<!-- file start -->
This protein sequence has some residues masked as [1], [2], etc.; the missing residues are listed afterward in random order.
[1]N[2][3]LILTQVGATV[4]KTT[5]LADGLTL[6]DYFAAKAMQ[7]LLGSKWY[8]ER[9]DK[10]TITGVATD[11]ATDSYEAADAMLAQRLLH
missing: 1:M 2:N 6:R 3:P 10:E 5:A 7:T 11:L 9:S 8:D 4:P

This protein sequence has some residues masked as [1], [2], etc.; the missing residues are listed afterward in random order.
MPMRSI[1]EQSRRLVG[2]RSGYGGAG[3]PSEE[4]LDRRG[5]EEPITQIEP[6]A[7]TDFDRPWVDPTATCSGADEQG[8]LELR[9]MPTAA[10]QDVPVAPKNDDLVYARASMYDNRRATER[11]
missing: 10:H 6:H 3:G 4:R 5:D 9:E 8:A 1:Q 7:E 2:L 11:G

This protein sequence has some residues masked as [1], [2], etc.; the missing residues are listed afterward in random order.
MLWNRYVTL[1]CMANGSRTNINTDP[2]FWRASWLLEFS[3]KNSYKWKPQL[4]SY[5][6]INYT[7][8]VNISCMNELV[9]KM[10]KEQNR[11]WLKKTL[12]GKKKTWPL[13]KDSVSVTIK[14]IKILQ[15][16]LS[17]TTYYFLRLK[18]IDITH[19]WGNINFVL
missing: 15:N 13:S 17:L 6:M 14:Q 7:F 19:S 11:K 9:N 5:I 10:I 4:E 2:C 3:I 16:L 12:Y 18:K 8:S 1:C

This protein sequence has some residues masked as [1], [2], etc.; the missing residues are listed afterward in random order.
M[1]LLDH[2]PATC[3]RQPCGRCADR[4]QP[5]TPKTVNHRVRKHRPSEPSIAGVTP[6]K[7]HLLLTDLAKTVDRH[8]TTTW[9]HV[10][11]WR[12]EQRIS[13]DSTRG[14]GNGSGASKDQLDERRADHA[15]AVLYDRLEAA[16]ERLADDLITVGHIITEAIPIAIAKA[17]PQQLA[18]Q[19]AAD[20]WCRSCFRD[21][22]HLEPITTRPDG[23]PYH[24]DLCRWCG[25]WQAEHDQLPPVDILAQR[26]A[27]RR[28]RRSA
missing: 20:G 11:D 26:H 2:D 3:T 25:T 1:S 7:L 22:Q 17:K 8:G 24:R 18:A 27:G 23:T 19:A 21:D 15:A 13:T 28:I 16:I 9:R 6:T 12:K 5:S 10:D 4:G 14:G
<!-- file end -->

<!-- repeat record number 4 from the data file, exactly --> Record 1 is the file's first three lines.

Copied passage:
This protein sequence has some residues masked as [1], [2], etc.; the missing residues are listed afterward in random order.
M[1]LLDH[2]PATC[3]RQPCGRCADR[4]QP[5]TPKTVNHRVRKHRPSEPSIAGVTP[6]K[7]HLLLTDLAKTVDRH[8]TTTW[9]HV[10][11]WR[12]EQRIS[13]DSTRG[14]GNGSGASKDQLDERRADHA[15]AVLYDRLEAA[16]ERLADDLITVGHIITEAIPIAIAKA[17]PQQLA[18]Q[19]AAD[20]WCRSCFRD[21][22]HLEPITTRPDG[23]PYH[24]DLCRWCG[25]WQAEHDQLPPVDILAQR[26]A[27]RR[28]RRSA
missing: 20:G 11:D 26:H 2:D 3:T 25:T 1:S 7:L 22:Q 17:K 8:G 24:R 18:A 27:G 23:T 19:A 21:D 15:A 13:T 28:I 16:I 9:R 6:T 12:K 5:S 10:D 4:G 14:G